It strikes me that if quotas are a problem, then yes, positive discrimination is a sticking plaster fix, but it doesn’t really address the underlying causes. I think we, at the very least, need to devote a big chunk of our efforts to solving these.

Next PM

This Tory leadership contest. I mean, I am reluctant to say anything since I’ve never even been a supporter of the Tory party, let alone a member. But isn’t it a good idea that its MPs get to express their preference, but that the entire membership gets the final say? The members can cast their vote, taking parliamentary preferences into account, but finally choosing somebody with broader appeal than just the Westminster bubble.

My only criticism of the process, really, is that their MPs whittle it down to a final two candidates before this members’ vote happens. Surely, if they just whittled the list down to a half dozen, say, then the MPs could still be able to express a preference, as they did yesterday, but the membership would have a wider choice in selecting the leader?

If you have many candidates, as there were yesterday, then you could use the MPs vote, just to whittle the list down into a “top six”, say. So, we’d know from a process such as yesterday’s, that Boris Johnson is by quite a distance the favourite amongst MPs, say. That seems totally fair enough. If you have fewer than six candidates, then every candidate could be put forward to the members, but you could still have an initial MPs ballot, just to sort out their preferences. The only time this system falls down is if there is only one candidate, but in that scenario, the one candidate would automatically be the winner, whatever system you use.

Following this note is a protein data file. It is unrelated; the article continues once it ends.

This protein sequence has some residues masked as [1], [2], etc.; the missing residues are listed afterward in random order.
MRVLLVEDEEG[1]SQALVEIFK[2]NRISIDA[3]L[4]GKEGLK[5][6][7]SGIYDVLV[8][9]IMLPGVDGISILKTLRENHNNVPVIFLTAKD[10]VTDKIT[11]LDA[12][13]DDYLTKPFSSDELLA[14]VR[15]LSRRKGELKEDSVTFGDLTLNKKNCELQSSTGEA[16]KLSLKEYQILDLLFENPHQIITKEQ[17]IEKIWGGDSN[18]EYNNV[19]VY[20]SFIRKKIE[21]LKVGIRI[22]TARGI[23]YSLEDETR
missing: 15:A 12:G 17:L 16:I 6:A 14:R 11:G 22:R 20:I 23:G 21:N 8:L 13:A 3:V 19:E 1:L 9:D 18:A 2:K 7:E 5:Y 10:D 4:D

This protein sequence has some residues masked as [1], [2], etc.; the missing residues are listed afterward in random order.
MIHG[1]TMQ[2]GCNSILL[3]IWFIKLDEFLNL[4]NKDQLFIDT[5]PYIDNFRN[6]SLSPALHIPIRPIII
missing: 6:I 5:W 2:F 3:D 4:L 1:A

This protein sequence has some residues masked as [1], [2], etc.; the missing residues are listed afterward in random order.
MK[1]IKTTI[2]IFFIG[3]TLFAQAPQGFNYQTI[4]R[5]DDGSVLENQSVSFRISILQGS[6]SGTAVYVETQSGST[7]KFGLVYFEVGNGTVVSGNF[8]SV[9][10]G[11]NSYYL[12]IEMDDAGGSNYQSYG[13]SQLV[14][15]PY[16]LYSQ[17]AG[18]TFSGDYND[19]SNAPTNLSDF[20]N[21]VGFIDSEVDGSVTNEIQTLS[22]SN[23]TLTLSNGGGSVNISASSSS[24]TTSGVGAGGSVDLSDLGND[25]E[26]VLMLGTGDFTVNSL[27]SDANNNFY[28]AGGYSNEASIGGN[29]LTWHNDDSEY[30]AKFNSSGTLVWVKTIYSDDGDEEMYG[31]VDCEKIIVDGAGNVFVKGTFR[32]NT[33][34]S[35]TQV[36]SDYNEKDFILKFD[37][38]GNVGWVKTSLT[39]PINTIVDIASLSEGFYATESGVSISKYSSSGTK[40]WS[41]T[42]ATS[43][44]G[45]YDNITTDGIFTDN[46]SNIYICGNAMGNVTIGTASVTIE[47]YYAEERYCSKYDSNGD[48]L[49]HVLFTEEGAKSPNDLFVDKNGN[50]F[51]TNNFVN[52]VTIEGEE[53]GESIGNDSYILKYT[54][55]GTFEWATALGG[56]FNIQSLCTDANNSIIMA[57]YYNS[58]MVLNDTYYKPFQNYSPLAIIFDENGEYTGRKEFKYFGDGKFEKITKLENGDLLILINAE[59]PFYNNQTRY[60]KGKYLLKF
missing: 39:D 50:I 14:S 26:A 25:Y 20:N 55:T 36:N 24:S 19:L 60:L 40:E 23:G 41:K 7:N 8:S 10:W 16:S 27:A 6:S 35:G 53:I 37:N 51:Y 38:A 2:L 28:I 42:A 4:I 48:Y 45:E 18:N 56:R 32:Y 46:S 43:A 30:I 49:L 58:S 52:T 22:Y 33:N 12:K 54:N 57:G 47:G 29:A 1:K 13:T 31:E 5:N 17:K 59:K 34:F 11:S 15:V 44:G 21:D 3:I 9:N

My half-dozen number here is pretty arbitrary. I’d see a number large enough to give a decent choice, but small enough that filling out the ballot paper does not become overwhelming. In parliamentary elections, it’s not unheard of to have a dozen or so candidates, so I’m sure six would be bearable.

I mean, if you wanted even more from your process, you could get people to express an order of preference, pick your top three candidates, say, although it’d be difficult for the Tories to use such a system internally, while at the same time resisting any proportionality in terms of parliamentary elections. But it boils down to a simple choice : would you sooner have a leader who, say, received 50.1% of people’s first choice, but 0% of their other choices, or would you sooner have someone with 49.9% of people’s first choices, but with >50% of people’s second choices. It seems to me that the latter person, more people would describe them as “acceptable”.

But, as I say, this is all centred around a party which I find unacceptable anyway, so not something I am prepared to get too animated about. These people, from the outset, have a different idea of representation to mine.